After a patent expires people are free to use it.

Does this means, that the technology described in the claims are then Open Source?

2 Answers 2


We have to differentiate here. A patent describes a technology on a general level. And patents can be implemented, by hardware or software. The owner of a patent can restrict implementations as he sees fit. The implementor has independent of the patent a normal copyright on his work. This is a problem for open source, as the open source licenses usually only covers copyright (well-known exceptions are GPL 3 and Apache 2, that address patent issues), a patent still can restrict the rights and make it in practice not open source. An example is the original bzip-implementation that was replaced with bzip2 to avoid conflict with a patent from IBM.

The patent-owner can also give a patent-license, that allows similar rights to open source. This is done from some companies in patent pools, the Open Invention Network is an example for this.

Now, what happens if the patent expires? That means the technology covered can now freely be implemented. Existing implementations are still covered by their copyright. But the expiring of the patent might open the door to an open source implementation.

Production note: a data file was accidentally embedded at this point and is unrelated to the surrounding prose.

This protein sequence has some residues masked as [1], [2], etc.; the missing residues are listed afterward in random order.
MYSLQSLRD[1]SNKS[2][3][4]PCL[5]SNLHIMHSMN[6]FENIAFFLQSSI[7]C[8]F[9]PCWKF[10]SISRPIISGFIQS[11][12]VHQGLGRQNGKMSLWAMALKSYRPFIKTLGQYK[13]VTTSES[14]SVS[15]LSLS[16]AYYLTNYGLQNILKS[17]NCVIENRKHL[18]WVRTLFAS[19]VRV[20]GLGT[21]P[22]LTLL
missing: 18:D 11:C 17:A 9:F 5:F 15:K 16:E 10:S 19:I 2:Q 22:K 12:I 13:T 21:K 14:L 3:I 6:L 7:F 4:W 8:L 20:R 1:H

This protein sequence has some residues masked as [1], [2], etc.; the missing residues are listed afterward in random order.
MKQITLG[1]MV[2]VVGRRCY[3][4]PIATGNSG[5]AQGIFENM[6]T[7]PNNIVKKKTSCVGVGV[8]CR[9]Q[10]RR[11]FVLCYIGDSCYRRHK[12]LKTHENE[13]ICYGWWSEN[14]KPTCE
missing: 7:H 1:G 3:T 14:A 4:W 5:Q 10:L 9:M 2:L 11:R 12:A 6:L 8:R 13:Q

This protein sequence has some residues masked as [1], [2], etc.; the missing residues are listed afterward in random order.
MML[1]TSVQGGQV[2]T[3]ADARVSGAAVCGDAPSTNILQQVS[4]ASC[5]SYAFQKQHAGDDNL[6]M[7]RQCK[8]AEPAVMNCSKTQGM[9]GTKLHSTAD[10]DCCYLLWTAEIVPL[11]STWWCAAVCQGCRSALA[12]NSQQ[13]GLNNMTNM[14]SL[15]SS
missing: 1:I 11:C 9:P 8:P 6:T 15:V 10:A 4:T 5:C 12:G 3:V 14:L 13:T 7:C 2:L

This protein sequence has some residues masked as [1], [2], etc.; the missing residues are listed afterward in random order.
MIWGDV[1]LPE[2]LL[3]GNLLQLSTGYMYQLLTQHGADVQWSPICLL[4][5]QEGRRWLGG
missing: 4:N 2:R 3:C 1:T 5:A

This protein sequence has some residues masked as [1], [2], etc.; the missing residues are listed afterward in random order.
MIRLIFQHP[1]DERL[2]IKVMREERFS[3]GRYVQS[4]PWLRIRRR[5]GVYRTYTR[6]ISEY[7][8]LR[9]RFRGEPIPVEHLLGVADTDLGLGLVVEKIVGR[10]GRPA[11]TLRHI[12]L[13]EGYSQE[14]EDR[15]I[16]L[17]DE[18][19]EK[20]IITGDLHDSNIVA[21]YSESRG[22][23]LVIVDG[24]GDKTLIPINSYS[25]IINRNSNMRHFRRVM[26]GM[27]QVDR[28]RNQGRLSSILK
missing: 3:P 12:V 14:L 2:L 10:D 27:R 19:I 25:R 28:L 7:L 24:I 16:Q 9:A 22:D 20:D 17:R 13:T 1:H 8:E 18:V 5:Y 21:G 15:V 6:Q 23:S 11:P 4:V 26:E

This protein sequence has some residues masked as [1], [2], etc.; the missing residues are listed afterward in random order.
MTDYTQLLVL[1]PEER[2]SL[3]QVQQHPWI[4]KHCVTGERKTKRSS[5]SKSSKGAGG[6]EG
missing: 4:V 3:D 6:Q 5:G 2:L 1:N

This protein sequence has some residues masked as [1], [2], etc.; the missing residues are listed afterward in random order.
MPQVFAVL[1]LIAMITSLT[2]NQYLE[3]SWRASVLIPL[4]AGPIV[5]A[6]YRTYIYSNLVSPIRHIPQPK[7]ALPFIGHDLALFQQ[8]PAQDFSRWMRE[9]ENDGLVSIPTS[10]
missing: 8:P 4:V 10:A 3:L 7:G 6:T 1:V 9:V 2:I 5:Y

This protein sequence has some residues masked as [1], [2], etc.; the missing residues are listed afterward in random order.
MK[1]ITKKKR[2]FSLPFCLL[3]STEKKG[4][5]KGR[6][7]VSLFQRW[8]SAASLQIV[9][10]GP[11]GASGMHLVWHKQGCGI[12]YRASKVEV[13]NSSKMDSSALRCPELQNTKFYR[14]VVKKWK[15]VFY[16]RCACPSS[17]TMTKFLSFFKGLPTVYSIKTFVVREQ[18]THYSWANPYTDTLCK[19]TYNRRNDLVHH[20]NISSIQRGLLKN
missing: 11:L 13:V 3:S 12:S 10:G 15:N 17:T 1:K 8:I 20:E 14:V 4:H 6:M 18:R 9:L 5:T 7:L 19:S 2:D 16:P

TL;DR: The patent itself and existing implementations don't become open source, but it allows for open source implementations.

  • Might be worth to mention that some licenses explicitly address patents, e.g. the GPL v3. Jul 6, 2015 at 12:47
  • @MichaelSchumacher: done
    – Mnementh
    Jul 6, 2015 at 12:48

No. These are public domain, which can be interprated as kind of Open Source, but in fact it's just public knowledge as the wheel is.


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